Buhari, APC and the need to spread tentacles

By Sanusi Muhammad

In the over 50 years of Nigeria’s political history, this perhaps is the first time ever the electorate got it right. The 2015 presidential contest was the most keenly contested ever. Two political giants slugged it out. With massive support from the deprived, the All Progressives Congress (APC) thrashed the ruling Peoples Democratic Party (PDP) to consign it to the dustbin of history.

It is beyond any responsible debate that President Muhammadu Buhari is a man of integrity and honour. His sense of honour and moral values turned to be the greatest and most cherished assets of the APC. Ironically, it was not that cherished and trumpeted integrity that won him the presidency; he has all along had that virtue when he lost his bid in three previous elections, 2003, 2007 and 2011 despite the massive grassroots support he enjoyed in the core north. Discerning minds opine that there were four or five factors that courted victory for Buhari in the 2015 election.

According to Dr. Musa Babayo (Talban Katagum), one-time acting national secretary of the PDP and erstwhile chairman of Tetfund, “PDP piloted the affairs of Nigeria for sixteen years but before it lost bearing and credibility. Few of us opted out of the party for safety before the general elections. President Muhammadu Buhari won the election because of the emergence of a brand new platform as a pan-Nigerian political party that could match the spread and depth of the PDP, christened All Progressives Congress (APC).

“Secondly, there were the sophisticated and creative political marketing strategies that radically transformed the Buhari persona and made him for the first time in his political sojourn sellable to the Middle Belt and South-West political enclaves. Thirdly, there was better and prudent funding and provision of logistics support that supported Buhari to campaign more effectively across the length and breadth of Nigeria. And fourthly was the abysmally poor governing style of former President Jonathan and the PDP that led to a steep appreciation in value of APC’s change slogan.”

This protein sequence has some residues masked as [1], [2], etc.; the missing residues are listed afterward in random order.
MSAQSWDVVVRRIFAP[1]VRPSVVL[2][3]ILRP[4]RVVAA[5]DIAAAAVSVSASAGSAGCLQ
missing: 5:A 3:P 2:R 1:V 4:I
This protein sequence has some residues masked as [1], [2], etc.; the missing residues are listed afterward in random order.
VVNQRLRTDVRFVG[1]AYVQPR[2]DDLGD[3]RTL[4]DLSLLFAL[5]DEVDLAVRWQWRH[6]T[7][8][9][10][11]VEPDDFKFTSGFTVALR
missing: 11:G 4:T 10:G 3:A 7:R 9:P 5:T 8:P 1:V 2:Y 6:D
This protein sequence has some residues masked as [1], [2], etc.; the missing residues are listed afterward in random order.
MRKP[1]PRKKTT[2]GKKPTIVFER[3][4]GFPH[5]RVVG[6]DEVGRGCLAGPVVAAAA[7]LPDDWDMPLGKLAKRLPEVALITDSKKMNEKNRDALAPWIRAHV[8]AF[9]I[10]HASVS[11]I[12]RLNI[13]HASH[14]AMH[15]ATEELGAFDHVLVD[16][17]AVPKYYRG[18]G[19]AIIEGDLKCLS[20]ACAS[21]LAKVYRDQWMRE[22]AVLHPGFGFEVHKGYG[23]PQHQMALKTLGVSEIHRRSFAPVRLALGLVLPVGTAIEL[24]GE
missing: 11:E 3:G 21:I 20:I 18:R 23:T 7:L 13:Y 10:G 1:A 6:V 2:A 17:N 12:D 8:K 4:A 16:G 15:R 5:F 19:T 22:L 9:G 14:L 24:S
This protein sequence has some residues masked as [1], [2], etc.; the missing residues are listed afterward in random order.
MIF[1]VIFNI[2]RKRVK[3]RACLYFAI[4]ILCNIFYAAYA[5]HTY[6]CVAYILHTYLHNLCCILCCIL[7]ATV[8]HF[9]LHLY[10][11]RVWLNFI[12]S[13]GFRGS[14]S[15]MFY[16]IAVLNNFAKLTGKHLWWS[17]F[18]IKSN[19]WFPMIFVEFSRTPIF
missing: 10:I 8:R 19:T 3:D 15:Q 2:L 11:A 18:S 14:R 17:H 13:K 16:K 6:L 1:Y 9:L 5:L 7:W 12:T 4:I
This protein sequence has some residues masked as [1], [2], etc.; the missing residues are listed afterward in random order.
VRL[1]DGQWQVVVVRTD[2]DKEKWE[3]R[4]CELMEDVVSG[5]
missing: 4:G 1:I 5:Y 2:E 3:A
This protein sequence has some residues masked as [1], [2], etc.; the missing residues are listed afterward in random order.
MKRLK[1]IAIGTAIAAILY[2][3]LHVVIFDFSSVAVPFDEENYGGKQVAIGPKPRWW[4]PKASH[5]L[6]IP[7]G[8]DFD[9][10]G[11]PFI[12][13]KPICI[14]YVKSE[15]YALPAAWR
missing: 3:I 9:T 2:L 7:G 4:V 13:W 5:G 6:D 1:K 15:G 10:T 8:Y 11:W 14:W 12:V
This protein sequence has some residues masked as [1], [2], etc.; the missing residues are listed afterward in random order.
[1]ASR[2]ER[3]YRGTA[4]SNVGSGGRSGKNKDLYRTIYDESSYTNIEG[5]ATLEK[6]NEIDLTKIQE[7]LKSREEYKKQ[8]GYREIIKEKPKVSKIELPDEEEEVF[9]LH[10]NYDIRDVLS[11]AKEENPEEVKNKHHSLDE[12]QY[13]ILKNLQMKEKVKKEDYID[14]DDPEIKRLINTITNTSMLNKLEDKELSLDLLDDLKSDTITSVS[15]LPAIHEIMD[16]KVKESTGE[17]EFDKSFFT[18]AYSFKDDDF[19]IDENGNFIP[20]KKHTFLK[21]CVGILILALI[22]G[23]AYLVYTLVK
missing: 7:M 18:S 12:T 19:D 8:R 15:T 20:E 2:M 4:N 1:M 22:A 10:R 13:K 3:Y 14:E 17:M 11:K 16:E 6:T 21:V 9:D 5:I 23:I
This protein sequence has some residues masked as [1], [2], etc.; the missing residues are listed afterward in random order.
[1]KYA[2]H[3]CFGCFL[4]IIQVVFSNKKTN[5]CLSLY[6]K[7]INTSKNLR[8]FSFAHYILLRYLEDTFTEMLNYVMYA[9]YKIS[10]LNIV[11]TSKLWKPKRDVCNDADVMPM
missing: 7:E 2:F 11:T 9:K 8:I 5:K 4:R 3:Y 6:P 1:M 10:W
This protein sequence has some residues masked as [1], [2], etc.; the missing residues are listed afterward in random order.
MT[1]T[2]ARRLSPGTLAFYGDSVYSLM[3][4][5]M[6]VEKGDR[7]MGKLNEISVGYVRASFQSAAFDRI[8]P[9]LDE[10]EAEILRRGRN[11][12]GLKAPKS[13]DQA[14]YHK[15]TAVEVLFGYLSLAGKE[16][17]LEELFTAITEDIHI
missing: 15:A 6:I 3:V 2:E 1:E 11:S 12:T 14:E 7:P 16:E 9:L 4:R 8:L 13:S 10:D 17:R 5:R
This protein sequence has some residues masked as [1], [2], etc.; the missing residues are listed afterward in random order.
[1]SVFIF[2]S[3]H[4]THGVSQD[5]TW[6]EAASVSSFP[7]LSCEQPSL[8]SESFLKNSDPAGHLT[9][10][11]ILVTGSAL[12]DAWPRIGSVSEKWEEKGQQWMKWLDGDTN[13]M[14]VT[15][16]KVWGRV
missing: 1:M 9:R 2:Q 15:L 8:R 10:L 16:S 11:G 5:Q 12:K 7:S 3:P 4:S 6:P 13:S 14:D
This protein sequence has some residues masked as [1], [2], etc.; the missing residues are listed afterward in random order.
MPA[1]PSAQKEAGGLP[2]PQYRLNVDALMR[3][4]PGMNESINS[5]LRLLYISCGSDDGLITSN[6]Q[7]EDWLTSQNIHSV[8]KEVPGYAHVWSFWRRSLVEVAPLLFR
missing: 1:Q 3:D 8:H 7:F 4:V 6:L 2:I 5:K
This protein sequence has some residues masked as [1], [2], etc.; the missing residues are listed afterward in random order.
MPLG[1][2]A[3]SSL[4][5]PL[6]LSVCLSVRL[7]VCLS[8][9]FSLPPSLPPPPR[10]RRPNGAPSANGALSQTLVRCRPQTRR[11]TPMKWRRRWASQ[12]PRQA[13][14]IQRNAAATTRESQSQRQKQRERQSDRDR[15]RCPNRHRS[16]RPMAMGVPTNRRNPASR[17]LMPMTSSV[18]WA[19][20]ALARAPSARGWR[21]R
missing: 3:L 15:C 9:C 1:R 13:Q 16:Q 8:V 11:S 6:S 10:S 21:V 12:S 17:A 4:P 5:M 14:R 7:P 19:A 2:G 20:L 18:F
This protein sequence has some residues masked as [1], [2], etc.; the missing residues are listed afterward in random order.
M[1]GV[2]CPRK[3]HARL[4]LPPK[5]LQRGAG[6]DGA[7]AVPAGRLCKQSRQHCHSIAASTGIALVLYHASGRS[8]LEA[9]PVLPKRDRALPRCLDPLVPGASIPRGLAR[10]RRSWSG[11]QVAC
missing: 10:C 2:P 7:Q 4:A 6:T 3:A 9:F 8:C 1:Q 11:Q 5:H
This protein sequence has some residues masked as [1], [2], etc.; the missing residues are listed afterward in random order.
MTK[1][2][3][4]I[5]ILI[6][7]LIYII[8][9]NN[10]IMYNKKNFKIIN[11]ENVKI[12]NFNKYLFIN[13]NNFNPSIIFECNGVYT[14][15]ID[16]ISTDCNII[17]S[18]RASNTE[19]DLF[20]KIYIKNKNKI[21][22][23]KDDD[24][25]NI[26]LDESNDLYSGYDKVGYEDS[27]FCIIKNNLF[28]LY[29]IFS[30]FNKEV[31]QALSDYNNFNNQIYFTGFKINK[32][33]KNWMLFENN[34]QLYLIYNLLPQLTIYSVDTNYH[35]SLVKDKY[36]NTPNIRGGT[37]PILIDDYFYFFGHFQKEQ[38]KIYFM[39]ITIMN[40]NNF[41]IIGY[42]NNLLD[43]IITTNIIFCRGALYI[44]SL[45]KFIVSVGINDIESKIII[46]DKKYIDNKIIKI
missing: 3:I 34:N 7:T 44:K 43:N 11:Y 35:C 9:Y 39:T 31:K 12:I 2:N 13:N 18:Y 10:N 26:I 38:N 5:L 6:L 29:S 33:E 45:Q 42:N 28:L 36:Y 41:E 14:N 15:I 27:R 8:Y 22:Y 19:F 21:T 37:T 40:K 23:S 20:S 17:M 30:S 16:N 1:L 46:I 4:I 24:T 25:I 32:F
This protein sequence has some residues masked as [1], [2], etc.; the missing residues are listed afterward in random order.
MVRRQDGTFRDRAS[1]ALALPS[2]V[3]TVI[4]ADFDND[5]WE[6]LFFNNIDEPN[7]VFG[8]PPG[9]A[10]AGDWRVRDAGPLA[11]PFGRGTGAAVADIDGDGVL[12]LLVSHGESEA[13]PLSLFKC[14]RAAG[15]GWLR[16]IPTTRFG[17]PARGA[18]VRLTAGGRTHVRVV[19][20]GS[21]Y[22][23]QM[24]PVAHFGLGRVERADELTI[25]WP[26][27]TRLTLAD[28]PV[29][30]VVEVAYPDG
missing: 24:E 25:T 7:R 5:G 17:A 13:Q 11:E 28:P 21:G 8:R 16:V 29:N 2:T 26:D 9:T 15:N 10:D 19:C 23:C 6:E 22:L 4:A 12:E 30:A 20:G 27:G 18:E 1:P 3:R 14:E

Undoubtedly, Buhari is today the most adored and admired politician and leader in Nigeria across a large swathe of the country’s political landscape. His stock has risen largely because of his single-minded and unflagging commitment to fighting corruption as he promised during the electioneering campaign.

Dr. Musa Babayo added, “Most Nigerians are impressed that the anti-graft fire still blazes in Buhari’s belly at 73 as much as it did when he was a young military Head of State in 1983.”

Buhari differs from some of his very loquacious, annoyingly hypocritical predecessors who endlessly mouthed anti-corruption slogans in office while feathering their nests with ferocious glee. The sheer lunatic scale of the looting frenzy engaged in by the PDP, as is being revealed daily, has also sensitized many Nigerians to the clear and present danger that this menace poses to the very existence of Nigeria and helped to galvanise more support for Buhari and APC.

Despite that, Buhari and APC must tread very carefully. When you promise radical change from a decadent and fetid past, as well as an all-out war against corruption and stealing in public office, you must yourself stand on the highest moral pedestal possible. At this junction, if one may ask, what really is the defining essence of corruption which for our purposes can be characterized simply as the criminal and illegal privatization of collective resources by individuals and groups in positions of public trust?